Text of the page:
Canada: U.S. Senate Approves Protocol To Canada-U.S. Tax Treaty

The United States Senate approved the September 21, 2007 protocol (the Protocol) to the Canada-United States Income Tax Convention (the Treaty) on September 23, 2008. The Protocol will enter into force once the U.S. exchanges instruments of ratification with Canada. Ratification procedures were completed on December 14, 2007. The procedures will be completed in the U.S. once the President and the Secretary of the Treasury sign the Protocol (which is expected to occur before the end of 2008).

Among other changes to the Treaty, the Protocol:

  1. eliminates withholding tax on most cross-border interest payments (phased in over two years for related party interest) and many guarantee fees;
  2. allows (or denies) treaty benefits for certain amounts derived through or paid by hybrid entities (with a delayed coming into force in the case of the benefit denial rules);
  3. introduces a comprehensive bilateral limitation on benefits provision; and
  4. requires the tax authorities of Canada and the United States to resolve certain issues through binding arbitration.

For more detail on these and other changes introduced by the Protocol, please see the Osler Update of July 11, 2008.

The effective date for many of the Protocol's provisions varies. The changes in the Protocol related to withholding tax on payments (other than interest) generally apply as of the first day of the second month beginning after the Protocol comes into force. The elimination (or, in the case of payments to related persons, the first-phase reduction to 7%) of withholding tax on most cross-border interest payments is retroactively effective to January 1, 2008 (assuming the Protocol comes into force in 2008).

In that case, U.S. residents who received interest payments from Canadians in 2008 in respect of which tax was withheld at the previous 10% rate should apply to the Canada Revenue Agency for a refund of the excess amount withheld. Recent Canadian case law suggests that the recipient of the interest (and not the payer) should apply for the refund, regardless of whether a tax gross-up applied on the original payment. In the U.S. context, the recipient of the interest (and not the payer) should apply for a refund of over withheld U.S. withholding tax, although there is some authority suggesting that the payer may have standing to claim such a refund if it is subject to a gross-up obligation.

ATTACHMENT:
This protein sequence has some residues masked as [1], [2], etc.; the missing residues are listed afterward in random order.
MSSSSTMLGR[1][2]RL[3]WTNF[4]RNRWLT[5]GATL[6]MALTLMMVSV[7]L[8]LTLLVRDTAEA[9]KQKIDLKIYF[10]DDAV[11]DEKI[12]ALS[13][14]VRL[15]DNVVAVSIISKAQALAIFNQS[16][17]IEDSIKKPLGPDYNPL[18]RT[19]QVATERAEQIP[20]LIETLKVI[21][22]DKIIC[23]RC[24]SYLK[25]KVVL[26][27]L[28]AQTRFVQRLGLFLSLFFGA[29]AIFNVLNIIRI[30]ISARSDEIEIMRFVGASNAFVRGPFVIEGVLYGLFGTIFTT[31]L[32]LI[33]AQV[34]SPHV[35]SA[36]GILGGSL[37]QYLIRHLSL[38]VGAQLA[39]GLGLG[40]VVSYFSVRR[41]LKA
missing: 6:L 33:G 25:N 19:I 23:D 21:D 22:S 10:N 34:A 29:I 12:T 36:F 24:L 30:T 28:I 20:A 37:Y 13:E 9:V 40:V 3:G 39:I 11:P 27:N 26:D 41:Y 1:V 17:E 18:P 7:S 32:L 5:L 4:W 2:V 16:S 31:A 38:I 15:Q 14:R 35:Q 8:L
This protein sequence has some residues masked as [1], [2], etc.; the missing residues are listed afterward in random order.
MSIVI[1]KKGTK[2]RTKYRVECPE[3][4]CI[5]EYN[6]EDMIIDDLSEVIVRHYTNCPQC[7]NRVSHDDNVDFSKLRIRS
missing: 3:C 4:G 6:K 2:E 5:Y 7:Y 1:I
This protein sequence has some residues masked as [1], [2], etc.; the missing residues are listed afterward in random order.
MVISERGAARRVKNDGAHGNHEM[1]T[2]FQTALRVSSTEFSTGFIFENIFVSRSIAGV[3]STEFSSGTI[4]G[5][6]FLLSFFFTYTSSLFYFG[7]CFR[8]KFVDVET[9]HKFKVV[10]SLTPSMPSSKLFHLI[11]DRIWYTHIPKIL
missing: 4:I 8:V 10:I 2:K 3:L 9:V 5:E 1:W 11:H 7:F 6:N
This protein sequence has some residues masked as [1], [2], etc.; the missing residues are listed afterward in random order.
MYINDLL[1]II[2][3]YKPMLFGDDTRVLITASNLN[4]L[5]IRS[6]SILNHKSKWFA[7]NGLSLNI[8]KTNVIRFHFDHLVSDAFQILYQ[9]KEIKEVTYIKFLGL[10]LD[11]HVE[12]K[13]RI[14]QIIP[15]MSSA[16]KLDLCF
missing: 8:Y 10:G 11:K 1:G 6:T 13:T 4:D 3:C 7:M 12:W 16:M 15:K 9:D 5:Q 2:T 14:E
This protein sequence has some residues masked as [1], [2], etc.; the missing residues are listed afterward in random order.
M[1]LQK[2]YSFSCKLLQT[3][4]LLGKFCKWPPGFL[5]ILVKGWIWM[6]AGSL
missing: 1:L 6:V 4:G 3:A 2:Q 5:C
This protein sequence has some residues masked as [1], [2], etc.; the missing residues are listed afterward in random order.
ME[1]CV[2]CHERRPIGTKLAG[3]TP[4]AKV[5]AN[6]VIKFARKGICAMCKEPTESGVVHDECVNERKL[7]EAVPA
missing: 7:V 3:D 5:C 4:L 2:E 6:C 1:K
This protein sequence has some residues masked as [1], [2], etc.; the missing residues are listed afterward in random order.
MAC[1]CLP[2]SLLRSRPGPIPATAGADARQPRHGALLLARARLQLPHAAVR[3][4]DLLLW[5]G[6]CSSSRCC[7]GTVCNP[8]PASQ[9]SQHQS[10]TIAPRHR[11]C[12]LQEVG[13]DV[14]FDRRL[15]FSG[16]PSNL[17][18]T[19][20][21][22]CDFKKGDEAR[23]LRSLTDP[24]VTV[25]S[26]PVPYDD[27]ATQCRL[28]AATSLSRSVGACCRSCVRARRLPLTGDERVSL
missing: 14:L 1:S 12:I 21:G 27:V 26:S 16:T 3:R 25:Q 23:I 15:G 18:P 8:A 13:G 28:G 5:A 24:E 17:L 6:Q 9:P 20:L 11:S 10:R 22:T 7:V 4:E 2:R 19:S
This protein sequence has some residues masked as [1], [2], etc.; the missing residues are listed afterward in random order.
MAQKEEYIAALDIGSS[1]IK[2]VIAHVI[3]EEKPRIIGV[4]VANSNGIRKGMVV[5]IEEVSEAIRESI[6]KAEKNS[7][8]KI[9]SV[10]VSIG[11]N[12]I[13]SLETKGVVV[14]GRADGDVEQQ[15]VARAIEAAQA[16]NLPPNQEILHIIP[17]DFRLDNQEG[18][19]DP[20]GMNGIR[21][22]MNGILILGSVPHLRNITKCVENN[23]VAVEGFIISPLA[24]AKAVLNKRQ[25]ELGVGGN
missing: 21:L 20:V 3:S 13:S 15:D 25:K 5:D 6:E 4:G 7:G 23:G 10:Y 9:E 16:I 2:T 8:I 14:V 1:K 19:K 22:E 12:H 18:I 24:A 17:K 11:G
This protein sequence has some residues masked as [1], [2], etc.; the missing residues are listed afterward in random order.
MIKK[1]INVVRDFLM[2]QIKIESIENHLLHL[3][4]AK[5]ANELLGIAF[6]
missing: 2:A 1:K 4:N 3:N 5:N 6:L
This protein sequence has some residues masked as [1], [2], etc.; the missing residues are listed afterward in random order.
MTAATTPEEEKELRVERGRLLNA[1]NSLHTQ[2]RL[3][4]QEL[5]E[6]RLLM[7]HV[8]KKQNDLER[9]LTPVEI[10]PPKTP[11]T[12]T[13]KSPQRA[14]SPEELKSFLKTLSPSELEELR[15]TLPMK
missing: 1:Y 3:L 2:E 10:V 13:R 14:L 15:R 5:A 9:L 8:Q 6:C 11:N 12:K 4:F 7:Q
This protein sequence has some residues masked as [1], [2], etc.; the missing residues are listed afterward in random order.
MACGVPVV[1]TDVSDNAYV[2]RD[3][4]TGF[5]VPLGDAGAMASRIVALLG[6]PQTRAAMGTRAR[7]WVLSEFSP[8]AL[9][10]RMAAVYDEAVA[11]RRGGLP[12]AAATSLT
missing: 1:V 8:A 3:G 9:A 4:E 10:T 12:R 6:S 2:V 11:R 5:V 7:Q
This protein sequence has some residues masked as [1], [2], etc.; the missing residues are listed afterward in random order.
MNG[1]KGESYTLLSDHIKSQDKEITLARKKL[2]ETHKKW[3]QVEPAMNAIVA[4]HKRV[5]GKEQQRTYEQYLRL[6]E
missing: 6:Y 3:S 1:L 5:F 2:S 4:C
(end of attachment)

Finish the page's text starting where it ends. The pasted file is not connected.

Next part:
The Protocol's changes will generally be effective for other (non-withholding) taxes for tax years that begin in 2009 (assuming the Protocol comes into force in 2008). Such changes would generally apply, for example, to a company with a November 30 year end on December 1, 2009 (unless an earlier tax year end arises in 2009, resulting, for example, from an amalgamation in 2009 involving the company).

Special timing applies to certain other provisions in the Protocol, such as the Treaty benefit denial rules in respect of certain hybrid entities and the new "services permanent establishment" rule. The application of these rules is delayed until January 1, 2010 (assuming the Protocol comes into force in 2008).

Binding Arbitration Conditions

Members of the U.S. Senate Foreign Relations Committee have expressed concerns about certain procedural aspects of the mandatory arbitration process (including concerns about the lack of direct taxpayer participation). As a result, ratification of the Protocol by the United States Senate is subject to two conditions relating to the binding arbitration provisions. First, within two years of ratification and before the first arbitration proceeding under the Protocol, the U.S. Secretary of Treasury must provide a report on the "rules of procedure applicable to arbitration boards, including conflict of interest rules to be applied to members of the arbitration board." Second, within 60 days of the tenth arbitration under the Protocol or under the United States' tax treaties with Belgium and Germany (each of which contains similar binding arbitration provisions to those in the Protocol), the U.S. Secretary of the Treasury must provide a report on the operation and application of the arbitration provisions in each of the three tax treaties. The second report must include details on the results of the ten arbitration decisions, the number of outstanding arbitration cases, and the number of cases that have otherwise been settled by the applicable competent authorities through the mutual agreement procedures. The second report must also be updated on March 1 of each year for five years. These two conditions allow the U.S. to monitor the procedural effectiveness of the mandatory arbitration mechanism for the purpose of shaping the U.S. treaty policy regarding mandatory arbitration in the future.

The content of this article is intended to provide a general guide to the subject matter. Specialist advice should be sought about your specific circumstances.

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